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The years that were, the dim, the gray,
Receive this night, with choral hymn, A sister shade as lost as they,
And soon to be as gray and dim. Fill high: she brought us both of weal and woe, And nearer lies the land to which we go.
On, on, in one unwearied round
Expects in peace her yellow prey: The oak's broad leaf, the rose's bloom,
Together fall, together lie; And undistinguish'd in the tomb,
Howe'er they lived, are all that die. Gold, beauty, knightly sword, and royal crown, To the same sleep go shorn and wither'd down.
How short the rapid months appear,
Since round this board we met To welcome in the infant year,
Whose star hath now for ever set! Alas! as round this board I look,
I think on more than I behold, For glossy curls in gladness shook
That night, that now are damp and cold. For us no more those lovely eyes shall shine, Peace to her slumbers! drown your tears in wine.
Thank heaven, no seer unblest am I,
Before the time to tell,
For whom this cup again shall swell.
Nor crops alone the ripen'd ear; And we may miss the merriest face
Among us, 'gainst another year: Whoe'er survive, be kind as we have been, And think of friends that sleep beneath the green. Nay, droop not: being is not breath :
"T'is fate that friends must part, But God will bless in life, in death,
The noble soul, the gentle heart. So deeds be just and words be true,
We need not shrink from Nature's rule; The tomb, so dark to mortal view,
Is heaven's own blessed vestibule; And solemn, but not sad, this cup should flow, Though nearer lies the land to which we go.
J. G. LOCKHART.
THE EAR-RINGS. 1 O, my ear-rings, my ear-rings;
'T was thus a maiden sung,
With a gentle northern tongue;
I've dropt them in the well,
I cannot, cannot tell;
They say both free and loud,
And Miss may well be proud
Her sallow neck to touch
And her beauty needs it much.
My plighted vow to keep,
I wot three fathom deep;
To sparkle on my neck,
Else it would surely break.
I wore them at the market,
In the dance they threw a spell
And my looks became them well.
And gave me, little loth,
"I was richly worth them both.
The rings no more will shine
J. G. LOCKHART.
FOR A LADY'S ALBUM.
Grace is deceitful, and beauty vain. -Solomon.
OH, say not, wisest of all the kings
That have risen on Israel's throne to reign! Say not, as one of your wisest things,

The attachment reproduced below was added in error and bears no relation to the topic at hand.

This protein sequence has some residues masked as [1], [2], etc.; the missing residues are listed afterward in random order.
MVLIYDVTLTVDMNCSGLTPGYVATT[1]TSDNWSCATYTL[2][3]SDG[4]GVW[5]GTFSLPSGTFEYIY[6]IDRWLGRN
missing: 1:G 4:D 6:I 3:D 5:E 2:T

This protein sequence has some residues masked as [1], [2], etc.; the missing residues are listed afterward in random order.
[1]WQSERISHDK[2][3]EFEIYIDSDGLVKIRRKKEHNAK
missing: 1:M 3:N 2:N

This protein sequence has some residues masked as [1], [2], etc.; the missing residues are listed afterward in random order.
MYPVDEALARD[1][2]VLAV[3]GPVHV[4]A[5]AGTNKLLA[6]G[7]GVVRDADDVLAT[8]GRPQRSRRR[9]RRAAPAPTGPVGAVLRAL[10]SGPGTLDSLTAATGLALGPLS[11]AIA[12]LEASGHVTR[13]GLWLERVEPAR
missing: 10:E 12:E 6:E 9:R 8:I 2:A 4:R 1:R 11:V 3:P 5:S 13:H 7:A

That grace is false, and beauty vain. Your harem beauties resign! resign
Their lascivious dance, their voluptuous song! To your garden come forth, among things divine,
And own you do grace and beauty wrong. Is beauty vain because it will fade? Then are earth’s green robe and heaven's light
And that in winter's sleety rain.
Is the couch where life with joy reposes;
To regale them, fruits; to deck them, roses.
And while opening flowers in such beauty spread,
And ripening fruits so gracefully swing, Say not, 0 king, as you just now said,
That beauty or grace is a worthless thing. This willow's limbs, as they bend in the breeze,
The dimpled face of the pool to kiss ;
That there is beauty and grace in this !
Whose smile is the light that in green arrays them;
them? And are not the beauty and grace of youth,
Like those of this willow, the work of love? Do they not come, like the voice of truth,
That is heard all around us here from above?
Then say not, wisest of all the kings
That have risen on Israel's throne to reign!
THE EAR OF CORN AND THE POPPY.
OVER the fertile far-spread plain,
Like billows of the sea,
In rich luxuriancy.
A ripen'd ear upraised ;
Its golden glories blazed.
Swoll'n with the pride of conscious worth,
It mark’d, with tossing head,
Its vermeil petals spread :
Goading its tender breast;
The blooming flower addrest.
To whose dark juice a preyVictims alike, the strongest mind
And stoutest frame give way.
Which o'er the senses creep,
In fix'd and death-like sleep:
In Ceres' wide domain-
Man's toiling race sustain ?”
“Dear sister, spurn me not: But venerate the high behests,
That rule man's chequer'd lot.
The staff, the solace I:
Which placed us twain so nigh:
O’er human sorrows weep;